We should consider the clear reasons that, as a movement of principled ideas, libertarianism is at a permanent disadvantage in politics, because their natures are incompatible:
- Libertarianism is grounded in philosophy and reason; politics is based on perceptions and emotions.
- Libertarians oppose force. Politics regards force as the means and method of organizing humans.
- Libertarians urge people to think as individuals. Politics requires people think as groups with conflicting interests.
- Libertarians believe in the supremacy of individual freedom of choice. Politics is all-or-nothing: the outcome applies to all people regardless of individual preferences.
- Libertarians promote the clear and consistent connection between a person’s actions and their responsibility for those actions. But politics produces delusion: voters feel pride in meeting a social responsibility which in fact achieves nothing. And it produces contradiction: they renounce that same responsibility in the act of voting, since they now expect government to solve their problems.
Finally, there is the unspoken argument rarely posited to the political libertarian strategist. And sooner or later, it will be posed to a libertarian by a perceptive opponent, before a wide public audience: the true goal of the libertarian in politics is to eventually dispense with government altogether. Their very act of running for office will be portrayed as a hypocritical attempt to gain power for a hidden agenda. If a day comes when a national libertarian candidate’s prospects for success gains traction, this single argument could result in the worst damage ever done to the movement. The integrity of all libertarians, including those who disfavor politics, will be called into question for years. But it is only political participation that would have made this possible.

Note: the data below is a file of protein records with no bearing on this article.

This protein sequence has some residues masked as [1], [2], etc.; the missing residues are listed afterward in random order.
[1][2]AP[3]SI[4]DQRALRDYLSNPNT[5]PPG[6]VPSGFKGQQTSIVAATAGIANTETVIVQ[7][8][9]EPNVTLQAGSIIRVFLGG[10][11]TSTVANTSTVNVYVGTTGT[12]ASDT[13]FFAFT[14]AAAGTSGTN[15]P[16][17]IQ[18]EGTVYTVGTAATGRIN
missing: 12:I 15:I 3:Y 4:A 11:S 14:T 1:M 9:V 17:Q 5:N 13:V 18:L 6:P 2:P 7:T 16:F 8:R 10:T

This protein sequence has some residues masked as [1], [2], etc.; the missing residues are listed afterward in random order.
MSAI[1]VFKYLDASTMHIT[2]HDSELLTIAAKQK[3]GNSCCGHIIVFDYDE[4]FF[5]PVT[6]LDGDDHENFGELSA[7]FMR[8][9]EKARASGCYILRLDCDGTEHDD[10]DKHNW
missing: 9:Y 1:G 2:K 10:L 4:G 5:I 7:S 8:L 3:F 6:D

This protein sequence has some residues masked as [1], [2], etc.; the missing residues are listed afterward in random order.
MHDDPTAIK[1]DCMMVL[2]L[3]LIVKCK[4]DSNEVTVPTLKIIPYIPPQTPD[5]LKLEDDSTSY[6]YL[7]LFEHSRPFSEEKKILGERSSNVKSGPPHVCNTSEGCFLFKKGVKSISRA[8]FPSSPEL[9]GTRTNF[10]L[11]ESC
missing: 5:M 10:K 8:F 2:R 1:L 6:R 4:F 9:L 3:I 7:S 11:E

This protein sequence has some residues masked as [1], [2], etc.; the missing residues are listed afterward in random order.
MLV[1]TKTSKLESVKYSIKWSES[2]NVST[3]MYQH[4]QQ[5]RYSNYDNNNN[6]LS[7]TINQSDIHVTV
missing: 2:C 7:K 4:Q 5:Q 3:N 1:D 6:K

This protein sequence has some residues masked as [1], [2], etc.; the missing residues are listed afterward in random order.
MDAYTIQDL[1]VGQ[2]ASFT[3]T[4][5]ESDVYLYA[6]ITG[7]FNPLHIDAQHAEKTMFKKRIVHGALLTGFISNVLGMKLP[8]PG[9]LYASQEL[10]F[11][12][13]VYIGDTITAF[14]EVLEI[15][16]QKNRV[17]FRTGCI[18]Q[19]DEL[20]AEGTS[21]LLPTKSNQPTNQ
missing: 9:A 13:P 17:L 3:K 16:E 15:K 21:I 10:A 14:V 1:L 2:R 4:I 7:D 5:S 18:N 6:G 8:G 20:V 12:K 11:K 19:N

Libertarians largely choose politics based on lack of a viable alternative. I believe a true alternative is there, open and unseen. A profoundly empty philosophical niche is waiting to be filled, and the libertarian message is tailor-made to fill it. It can replace political efforts entirely, because it is the true home of the ideas of liberty.
Libertarians can evolve into the accepted intellectual representatives of the common man.
In their private lives, everyone (except criminals) already tacitly agrees with and lives by the libertarian’s most fundamental principle, non-aggression. Peaceful coexistence is the simple, moral and practical day-to-day behavior of virtually all human beings; behavior that practices non-aggression to the letter. This is so universal that even a thief feels imposed upon if the money he stole is in turn stolen from him. It is important for libertarians to appreciate that in this respect, they do not have to persuade others to agree with something they already believe.
Consider a common feature of virtually every social movement in history: there is something wrong with what people are doing. Every movement has asked people to change their behavior. Every election, every proposal, every public service announcement, in one way or another has said that people are not good enough the way they are, and should think or act differently.
No significant movement to date has explicitly declared that the common man, in the context of his private voluntary interactions, is fine exactly the way he is. None have said that in dealing with others without coercion and in peace, the average person lives a life of basic morality. Further, that this behavior itself is the very foundation of our security and prosperity.
None have made themselves the intellectual advocates of the idea that in doing so, people are right. (To be clear, it does not mean all choices are wise or sound; it means voluntary interactions are fundamentally moral)